New inquiry to examine role of design and built environment in affecting behaviour change

  • Design Commission inquiry to investigate future of planning policy
  • Lord Richard Rogers to launch new inquiry in Parliament, June 8th
  • Call for evidence issued

A new parliamentary-led inquiry will be launched today to investigate how greater use of design techniques in the planning and construction of the UK’s built environment may help foster positive behaviour change in local communities.

The eight-month inquiry is being conducted by the Design Commission, a cross-party group of parliamentarians and leading representatives from business, industry and the public sector. It will be chaired by Baroness Whitaker and Professor Alan Penn, Dean of the Bartlett Faculty of the Built Environment at University College London.

The Commission believes that in designing and constructing the environments in which people live and work, architects and planners are necessarily involved in influencing human behaviour. The inquiry, to be launched in Parliament by Lord Richard Rogers on Monday 8th June, will seek to discover and showcase case studies and best practice examples of how infrastructure can be used to design for ‘good’ behaviours and how design-led planning policy can create environments in which individuals and communities thrive.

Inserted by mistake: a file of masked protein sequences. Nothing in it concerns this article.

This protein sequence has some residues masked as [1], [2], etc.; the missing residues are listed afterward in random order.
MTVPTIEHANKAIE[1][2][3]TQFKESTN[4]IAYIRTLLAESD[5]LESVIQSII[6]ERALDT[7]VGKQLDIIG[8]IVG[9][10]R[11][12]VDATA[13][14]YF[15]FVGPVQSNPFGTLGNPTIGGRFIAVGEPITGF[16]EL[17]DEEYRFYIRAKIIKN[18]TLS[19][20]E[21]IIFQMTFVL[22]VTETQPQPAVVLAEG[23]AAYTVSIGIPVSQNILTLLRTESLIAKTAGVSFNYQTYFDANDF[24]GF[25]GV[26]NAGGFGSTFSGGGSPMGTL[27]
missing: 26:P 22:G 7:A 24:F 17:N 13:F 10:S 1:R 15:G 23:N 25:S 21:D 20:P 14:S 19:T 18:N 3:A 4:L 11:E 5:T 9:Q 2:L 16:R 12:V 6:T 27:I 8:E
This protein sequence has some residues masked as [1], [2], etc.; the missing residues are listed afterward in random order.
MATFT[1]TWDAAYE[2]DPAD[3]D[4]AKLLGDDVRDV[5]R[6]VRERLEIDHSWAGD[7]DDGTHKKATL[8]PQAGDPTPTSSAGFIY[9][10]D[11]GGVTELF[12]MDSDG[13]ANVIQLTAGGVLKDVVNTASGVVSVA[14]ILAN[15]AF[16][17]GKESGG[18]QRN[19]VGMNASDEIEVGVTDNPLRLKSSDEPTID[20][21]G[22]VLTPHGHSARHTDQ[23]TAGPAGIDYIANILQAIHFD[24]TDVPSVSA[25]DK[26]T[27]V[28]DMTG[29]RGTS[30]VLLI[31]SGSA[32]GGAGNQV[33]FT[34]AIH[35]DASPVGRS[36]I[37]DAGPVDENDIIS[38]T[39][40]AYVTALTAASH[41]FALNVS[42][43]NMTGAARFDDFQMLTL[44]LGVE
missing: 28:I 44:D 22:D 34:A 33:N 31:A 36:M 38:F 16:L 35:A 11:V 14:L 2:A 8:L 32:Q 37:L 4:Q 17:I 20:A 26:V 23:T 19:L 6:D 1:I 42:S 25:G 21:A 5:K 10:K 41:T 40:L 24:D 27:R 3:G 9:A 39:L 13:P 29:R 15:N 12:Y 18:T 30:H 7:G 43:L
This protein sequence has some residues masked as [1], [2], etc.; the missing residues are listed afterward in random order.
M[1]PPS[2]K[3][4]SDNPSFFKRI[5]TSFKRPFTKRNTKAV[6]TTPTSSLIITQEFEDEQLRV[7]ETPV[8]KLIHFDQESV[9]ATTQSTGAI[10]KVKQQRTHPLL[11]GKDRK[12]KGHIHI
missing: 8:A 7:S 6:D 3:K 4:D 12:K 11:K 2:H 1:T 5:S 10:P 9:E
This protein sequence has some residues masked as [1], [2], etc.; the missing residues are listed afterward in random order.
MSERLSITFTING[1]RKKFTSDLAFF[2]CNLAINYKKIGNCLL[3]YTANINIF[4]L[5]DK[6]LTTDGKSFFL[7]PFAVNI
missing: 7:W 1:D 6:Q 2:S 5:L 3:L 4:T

The inquiry’s final report will be launched in late 2015 and will make a series of key recommendations designed to stimulate new thinking in planning policy across central and local government.

The Commission – the research-driven sister group to the All Party Parliamentary Design & Innovation Group – has issued a call for evidence, calling for insights on the relationship between behaviour and the built environment, as well as case studies of how behavioural change has been brought about through changes to local infrastructure.

The Commission argues there exists a long-standing thread of recognition that the way people live their lives is directly linked to the designed environments in which they live. While welcoming recent government use of nudge theory principles in policy making decisions, the Commission identifies a need to further develop and reinvigorate thinking in the field.